I will make my pitch once again however for better language. The atonement is NOT universal in that sense that ALL are saved. None who fail to believe will be saved. And there is NO atonement for the fallen angels. Nor is it unlimited in the sense that all sins are already forgiven. It is unlimited in its capacity to save all should all believe, nor is there any sin which it is insufficient to meet. And, it is universal in that there is no human being to whom the genuine offer of salvation cannot (or should not) be made.
That said…In this part, Dominic rightly gets to the heart of 3 very important matters in this entire discussion, which I have been talking about since the first posting of my own atonement musings.
1. Eternal justification is a virtually inescapable conclusion to arrive at, if one holds to the popularized version of “limited atonement”.
2. We cannot let our theological rationalizations operate in such a way that for all intents and purposes, justification by faith – becomes little more than a cliche, and not an actual necessity in salvation. Because the atonement is the means whereby unbelief is forgiven, does not mean that one (even of the elect) has already crossed over from unbelief to saving faith at the time/space history point of Jesus’ death on the Cross. Scripture never separates faith and justification.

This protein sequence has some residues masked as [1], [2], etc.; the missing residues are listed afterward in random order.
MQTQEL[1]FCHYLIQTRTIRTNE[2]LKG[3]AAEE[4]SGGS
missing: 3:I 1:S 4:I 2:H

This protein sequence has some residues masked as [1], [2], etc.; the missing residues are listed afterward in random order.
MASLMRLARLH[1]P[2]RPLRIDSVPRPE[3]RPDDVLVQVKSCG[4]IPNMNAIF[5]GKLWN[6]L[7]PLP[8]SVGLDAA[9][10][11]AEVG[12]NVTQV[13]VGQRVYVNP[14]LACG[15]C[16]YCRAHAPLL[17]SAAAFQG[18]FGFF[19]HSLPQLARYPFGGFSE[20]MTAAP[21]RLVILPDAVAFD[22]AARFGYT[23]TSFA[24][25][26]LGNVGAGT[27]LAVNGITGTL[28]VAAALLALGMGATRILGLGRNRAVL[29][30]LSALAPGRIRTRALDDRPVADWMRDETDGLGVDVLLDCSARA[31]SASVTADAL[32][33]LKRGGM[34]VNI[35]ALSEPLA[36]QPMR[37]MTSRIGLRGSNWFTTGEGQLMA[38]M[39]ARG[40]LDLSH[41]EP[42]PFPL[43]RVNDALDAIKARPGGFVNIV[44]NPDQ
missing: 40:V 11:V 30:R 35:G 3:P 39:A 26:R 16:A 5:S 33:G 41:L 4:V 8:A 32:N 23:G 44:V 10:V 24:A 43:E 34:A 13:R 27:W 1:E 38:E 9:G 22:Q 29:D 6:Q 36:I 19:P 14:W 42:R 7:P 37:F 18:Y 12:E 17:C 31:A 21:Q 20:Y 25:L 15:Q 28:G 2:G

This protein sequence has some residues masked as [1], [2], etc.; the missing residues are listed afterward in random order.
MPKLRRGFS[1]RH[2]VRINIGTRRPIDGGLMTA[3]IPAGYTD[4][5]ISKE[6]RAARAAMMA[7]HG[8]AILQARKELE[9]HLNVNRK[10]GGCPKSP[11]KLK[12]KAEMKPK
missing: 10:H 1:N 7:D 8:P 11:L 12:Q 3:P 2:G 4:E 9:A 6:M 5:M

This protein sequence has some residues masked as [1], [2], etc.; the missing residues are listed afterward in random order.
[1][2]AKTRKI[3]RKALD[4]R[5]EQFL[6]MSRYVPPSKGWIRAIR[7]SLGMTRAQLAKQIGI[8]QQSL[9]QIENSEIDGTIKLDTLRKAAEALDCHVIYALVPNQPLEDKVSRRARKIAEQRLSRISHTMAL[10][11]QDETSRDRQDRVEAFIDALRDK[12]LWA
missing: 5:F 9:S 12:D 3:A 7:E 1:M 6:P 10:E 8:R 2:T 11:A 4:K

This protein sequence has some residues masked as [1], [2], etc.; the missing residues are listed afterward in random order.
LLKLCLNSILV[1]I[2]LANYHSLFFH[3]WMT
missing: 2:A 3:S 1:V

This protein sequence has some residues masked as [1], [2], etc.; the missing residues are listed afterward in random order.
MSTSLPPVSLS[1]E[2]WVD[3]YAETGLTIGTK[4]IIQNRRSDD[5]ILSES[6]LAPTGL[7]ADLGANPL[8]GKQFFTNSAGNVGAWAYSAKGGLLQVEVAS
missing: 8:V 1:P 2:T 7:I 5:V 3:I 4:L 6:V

3. The accomplishment of the atonement at Calvary does not automatically bestow faith upon the elect at that moment. We absolutely must make proper room for the Holy Spirit to work the grace of regeneration in the heart of the person through the ordinary means of the preaching of the Gospel. We cannot simply make the sovereign work of the Holy Spirit unnecessary.
To fail to deal with each of these in their order and importance is to create an artificial plan of salvation which does not square with the whole of the Scriptural counsel on the matte. It creates a scheme out of some genuine aspects, but omits several others resulting in a skewed view.